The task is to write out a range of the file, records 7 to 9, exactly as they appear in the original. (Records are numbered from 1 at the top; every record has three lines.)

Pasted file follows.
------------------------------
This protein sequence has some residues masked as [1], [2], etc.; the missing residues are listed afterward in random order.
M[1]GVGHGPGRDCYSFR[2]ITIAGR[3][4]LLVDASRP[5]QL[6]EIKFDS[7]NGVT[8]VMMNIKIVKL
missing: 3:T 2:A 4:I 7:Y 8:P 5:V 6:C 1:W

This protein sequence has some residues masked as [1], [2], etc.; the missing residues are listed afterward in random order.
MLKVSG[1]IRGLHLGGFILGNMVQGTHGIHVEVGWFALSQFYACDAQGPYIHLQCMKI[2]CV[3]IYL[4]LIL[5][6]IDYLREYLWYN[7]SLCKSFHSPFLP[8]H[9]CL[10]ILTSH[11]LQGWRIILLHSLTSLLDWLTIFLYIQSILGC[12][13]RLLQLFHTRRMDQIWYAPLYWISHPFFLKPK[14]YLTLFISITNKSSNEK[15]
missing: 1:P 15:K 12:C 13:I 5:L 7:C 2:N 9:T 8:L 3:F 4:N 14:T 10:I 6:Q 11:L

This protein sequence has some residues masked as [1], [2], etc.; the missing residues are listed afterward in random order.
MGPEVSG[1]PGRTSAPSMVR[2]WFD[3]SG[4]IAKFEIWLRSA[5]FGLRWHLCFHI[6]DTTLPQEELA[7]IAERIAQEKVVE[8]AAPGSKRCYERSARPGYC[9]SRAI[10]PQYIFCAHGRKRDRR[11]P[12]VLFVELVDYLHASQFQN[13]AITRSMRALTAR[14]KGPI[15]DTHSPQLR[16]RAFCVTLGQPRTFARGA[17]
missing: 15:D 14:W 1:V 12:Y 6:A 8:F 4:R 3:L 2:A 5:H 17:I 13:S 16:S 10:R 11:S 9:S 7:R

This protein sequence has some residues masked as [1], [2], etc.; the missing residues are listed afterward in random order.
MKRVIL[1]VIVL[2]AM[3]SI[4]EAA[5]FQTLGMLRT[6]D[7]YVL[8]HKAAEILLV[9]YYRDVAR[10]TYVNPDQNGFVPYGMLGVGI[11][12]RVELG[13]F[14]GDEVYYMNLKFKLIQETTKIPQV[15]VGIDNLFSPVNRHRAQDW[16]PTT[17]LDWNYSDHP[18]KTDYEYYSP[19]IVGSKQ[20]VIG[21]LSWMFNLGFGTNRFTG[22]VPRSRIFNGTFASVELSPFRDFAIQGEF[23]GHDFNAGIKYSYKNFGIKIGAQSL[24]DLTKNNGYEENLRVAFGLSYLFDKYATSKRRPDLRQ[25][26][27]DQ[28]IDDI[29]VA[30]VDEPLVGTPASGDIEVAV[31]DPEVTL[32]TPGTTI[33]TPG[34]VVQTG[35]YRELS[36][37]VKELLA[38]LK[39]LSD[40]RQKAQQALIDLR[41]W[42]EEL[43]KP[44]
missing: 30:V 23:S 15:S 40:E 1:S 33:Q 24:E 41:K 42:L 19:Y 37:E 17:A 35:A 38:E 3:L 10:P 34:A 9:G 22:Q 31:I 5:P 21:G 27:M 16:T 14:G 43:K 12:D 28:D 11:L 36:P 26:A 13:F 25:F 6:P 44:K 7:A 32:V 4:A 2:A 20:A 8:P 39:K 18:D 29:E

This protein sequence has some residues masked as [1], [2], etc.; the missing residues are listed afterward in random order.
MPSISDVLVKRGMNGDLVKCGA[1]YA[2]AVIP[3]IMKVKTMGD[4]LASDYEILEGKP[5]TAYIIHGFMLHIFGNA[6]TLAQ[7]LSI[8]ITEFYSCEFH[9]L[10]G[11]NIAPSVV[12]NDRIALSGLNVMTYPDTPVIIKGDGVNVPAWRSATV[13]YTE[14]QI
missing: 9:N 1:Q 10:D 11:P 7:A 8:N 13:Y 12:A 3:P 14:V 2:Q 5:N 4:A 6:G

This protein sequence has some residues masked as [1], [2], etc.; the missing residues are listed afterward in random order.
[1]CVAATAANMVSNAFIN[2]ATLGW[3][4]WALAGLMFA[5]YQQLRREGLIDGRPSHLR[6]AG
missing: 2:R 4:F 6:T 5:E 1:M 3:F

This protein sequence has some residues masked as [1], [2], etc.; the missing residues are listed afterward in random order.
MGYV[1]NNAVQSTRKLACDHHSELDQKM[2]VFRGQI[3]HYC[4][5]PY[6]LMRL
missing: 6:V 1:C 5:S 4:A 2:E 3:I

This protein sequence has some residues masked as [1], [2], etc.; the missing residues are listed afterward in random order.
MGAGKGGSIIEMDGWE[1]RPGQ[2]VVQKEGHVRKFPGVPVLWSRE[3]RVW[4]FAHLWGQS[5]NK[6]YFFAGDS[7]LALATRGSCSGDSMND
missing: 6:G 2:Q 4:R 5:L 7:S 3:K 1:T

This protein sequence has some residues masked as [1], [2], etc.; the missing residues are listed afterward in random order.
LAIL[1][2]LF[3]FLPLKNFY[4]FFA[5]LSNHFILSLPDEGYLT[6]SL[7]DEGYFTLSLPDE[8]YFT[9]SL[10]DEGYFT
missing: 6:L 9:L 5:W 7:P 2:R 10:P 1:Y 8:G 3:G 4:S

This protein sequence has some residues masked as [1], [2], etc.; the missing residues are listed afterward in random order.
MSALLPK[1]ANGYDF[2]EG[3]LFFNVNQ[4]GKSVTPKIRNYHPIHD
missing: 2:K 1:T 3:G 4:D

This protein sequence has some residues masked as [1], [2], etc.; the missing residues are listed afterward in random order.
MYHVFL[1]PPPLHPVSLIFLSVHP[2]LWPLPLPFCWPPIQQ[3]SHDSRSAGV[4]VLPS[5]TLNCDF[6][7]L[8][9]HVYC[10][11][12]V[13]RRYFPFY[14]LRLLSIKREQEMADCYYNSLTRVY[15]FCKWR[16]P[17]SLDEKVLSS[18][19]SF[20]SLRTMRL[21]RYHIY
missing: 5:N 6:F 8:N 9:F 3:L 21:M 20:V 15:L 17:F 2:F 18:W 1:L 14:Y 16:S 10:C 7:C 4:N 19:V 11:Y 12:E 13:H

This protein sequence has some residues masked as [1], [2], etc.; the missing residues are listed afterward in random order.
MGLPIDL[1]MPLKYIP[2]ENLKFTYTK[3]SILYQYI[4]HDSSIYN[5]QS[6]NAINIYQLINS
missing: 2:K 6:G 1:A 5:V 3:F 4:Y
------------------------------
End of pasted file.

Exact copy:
This protein sequence has some residues masked as [1], [2], etc.; the missing residues are listed afterward in random order.
MGYV[1]NNAVQSTRKLACDHHSELDQKM[2]VFRGQI[3]HYC[4][5]PY[6]LMRL
missing: 6:V 1:C 5:S 4:A 2:E 3:I

This protein sequence has some residues masked as [1], [2], etc.; the missing residues are listed afterward in random order.
MGAGKGGSIIEMDGWE[1]RPGQ[2]VVQKEGHVRKFPGVPVLWSRE[3]RVW[4]FAHLWGQS[5]NK[6]YFFAGDS[7]LALATRGSCSGDSMND
missing: 6:G 2:Q 4:R 5:L 7:S 3:K 1:T

This protein sequence has some residues masked as [1], [2], etc.; the missing residues are listed afterward in random order.
LAIL[1][2]LF[3]FLPLKNFY[4]FFA[5]LSNHFILSLPDEGYLT[6]SL[7]DEGYFTLSLPDE[8]YFT[9]SL[10]DEGYFT
missing: 6:L 9:L 5:W 7:P 2:R 10:P 1:Y 8:G 3:G 4:S